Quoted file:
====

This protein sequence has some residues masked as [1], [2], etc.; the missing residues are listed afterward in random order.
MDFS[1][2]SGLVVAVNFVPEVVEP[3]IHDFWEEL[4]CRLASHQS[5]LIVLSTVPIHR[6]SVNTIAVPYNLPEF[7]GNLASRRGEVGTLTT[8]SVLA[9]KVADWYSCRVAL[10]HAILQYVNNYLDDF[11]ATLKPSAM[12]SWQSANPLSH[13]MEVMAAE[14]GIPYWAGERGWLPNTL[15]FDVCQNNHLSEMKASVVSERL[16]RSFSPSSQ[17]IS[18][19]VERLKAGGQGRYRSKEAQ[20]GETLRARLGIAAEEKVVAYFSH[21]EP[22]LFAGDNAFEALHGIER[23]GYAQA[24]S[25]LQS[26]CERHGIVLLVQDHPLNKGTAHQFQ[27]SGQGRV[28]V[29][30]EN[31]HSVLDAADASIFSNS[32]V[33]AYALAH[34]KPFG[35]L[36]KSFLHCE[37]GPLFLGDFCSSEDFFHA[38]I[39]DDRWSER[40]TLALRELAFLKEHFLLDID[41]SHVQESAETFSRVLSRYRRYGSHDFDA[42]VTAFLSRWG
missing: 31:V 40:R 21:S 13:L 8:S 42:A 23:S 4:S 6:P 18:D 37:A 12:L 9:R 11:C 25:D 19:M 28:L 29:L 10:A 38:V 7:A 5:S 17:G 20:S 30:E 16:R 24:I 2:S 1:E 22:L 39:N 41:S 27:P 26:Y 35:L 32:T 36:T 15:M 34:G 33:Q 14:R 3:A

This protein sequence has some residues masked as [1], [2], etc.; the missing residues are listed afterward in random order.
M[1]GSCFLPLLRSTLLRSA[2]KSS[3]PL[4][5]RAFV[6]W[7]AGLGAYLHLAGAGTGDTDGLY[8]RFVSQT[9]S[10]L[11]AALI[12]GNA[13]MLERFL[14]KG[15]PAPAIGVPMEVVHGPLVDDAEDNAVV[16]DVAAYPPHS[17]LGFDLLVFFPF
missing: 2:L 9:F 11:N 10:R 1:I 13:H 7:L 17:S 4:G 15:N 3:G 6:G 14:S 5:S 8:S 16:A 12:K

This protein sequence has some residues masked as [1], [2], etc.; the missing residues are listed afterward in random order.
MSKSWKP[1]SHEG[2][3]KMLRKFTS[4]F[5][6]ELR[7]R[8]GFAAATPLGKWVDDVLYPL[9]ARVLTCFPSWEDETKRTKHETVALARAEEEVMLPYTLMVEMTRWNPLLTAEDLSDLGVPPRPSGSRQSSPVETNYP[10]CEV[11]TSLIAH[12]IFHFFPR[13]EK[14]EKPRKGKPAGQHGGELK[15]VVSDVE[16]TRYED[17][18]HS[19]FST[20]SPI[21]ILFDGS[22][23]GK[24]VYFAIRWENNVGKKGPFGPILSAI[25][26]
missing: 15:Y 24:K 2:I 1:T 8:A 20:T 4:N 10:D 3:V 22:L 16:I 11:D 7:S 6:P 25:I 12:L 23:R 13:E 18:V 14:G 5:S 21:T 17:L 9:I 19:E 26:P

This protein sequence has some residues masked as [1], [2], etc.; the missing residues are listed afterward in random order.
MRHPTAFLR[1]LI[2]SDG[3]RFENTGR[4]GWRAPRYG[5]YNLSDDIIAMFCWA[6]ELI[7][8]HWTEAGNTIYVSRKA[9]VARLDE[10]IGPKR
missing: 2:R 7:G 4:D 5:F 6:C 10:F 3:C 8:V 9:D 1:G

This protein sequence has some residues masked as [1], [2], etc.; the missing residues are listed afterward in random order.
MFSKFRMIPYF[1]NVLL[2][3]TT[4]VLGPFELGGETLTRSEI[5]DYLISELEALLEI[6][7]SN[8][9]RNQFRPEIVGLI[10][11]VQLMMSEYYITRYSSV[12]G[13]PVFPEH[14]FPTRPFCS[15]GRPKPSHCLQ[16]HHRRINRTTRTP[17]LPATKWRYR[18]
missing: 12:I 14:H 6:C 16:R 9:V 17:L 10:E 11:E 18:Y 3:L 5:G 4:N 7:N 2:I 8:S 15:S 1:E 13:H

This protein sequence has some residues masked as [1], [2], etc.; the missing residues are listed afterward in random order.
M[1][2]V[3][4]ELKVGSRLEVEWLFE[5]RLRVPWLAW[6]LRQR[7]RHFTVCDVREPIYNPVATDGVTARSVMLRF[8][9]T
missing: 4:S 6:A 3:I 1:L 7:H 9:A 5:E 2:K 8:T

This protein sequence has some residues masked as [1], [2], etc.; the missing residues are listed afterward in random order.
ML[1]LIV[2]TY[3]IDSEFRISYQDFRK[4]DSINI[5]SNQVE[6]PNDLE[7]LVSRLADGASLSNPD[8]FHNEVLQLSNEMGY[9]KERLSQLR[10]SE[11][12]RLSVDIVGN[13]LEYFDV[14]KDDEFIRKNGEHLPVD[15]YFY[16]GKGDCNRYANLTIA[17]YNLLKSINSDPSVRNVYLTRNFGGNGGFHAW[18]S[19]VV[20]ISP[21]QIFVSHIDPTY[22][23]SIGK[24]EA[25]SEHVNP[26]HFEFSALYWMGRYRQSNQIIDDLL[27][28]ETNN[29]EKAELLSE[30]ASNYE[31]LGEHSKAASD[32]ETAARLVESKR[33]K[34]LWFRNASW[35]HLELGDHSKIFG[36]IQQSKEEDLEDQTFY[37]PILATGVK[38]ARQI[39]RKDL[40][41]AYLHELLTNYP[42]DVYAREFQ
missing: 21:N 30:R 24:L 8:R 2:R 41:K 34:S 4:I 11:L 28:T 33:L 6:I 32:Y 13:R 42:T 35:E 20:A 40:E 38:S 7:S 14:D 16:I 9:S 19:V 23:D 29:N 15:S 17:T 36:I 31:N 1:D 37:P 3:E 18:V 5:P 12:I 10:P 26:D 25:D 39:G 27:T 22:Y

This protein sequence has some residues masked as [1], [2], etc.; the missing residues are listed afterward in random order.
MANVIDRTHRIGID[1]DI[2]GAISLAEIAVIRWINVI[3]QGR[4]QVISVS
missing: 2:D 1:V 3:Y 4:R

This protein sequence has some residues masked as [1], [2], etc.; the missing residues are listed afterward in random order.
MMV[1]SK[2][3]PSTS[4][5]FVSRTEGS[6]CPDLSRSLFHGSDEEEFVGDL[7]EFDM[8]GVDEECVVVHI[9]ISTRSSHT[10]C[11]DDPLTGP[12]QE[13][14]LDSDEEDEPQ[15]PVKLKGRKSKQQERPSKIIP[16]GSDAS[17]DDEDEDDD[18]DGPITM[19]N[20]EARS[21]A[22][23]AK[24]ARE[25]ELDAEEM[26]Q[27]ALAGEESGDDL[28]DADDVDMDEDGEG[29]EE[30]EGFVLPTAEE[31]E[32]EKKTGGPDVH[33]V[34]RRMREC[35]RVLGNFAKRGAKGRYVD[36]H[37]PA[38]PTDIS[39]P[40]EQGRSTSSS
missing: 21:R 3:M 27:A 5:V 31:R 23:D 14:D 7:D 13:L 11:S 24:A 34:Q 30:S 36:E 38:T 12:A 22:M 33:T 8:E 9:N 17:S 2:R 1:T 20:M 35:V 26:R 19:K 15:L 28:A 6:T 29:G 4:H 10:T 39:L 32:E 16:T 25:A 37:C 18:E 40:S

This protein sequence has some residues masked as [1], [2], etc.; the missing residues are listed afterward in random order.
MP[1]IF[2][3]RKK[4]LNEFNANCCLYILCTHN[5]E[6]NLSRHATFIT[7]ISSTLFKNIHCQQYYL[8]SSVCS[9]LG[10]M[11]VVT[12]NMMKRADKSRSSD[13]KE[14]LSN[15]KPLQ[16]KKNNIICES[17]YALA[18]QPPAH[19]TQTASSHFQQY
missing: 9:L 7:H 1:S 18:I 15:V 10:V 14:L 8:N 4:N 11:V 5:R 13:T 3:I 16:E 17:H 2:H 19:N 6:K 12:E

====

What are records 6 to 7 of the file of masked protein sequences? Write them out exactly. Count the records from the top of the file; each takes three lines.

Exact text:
This protein sequence has some residues masked as [1], [2], etc.; the missing residues are listed afterward in random order.
M[1][2]V[3][4]ELKVGSRLEVEWLFE[5]RLRVPWLAW[6]LRQR[7]RHFTVCDVREPIYNPVATDGVTARSVMLRF[8][9]T
missing: 4:S 6:A 3:I 1:L 7:H 9:A 5:E 2:K 8:T

This protein sequence has some residues masked as [1], [2], etc.; the missing residues are listed afterward in random order.
ML[1]LIV[2]TY[3]IDSEFRISYQDFRK[4]DSINI[5]SNQVE[6]PNDLE[7]LVSRLADGASLSNPD[8]FHNEVLQLSNEMGY[9]KERLSQLR[10]SE[11][12]RLSVDIVGN[13]LEYFDV[14]KDDEFIRKNGEHLPVD[15]YFY[16]GKGDCNRYANLTIA[17]YNLLKSINSDPSVRNVYLTRNFGGNGGFHAW[18]S[19]VV[20]ISP[21]QIFVSHIDPTY[22][23]SIGK[24]EA[25]SEHVNP[26]HFEFSALYWMGRYRQSNQIIDDLL[27][28]ETNN[29]EKAELLSE[30]ASNYE[31]LGEHSKAASD[32]ETAARLVESKR[33]K[34]LWFRNASW[35]HLELGDHSKIFG[36]IQQSKEEDLEDQTFY[37]PILATGVK[38]ARQI[39]RKDL[40][41]AYLHELLTNYP[42]DVYAREFQ
missing: 21:N 30:R 24:L 8:R 2:R 41:K 34:S 4:I 11:L 28:T 33:L 6:I 32:Y 13:R 42:T 35:E 20:A 40:E 38:S 7:S 14:D 16:I 9:S 19:V 23:D 29:N 15:S 17:T 36:I 31:N 1:D 37:P 3:E 18:V 5:P 12:I 10:P 26:D 25:D 39:G 27:T 22:Y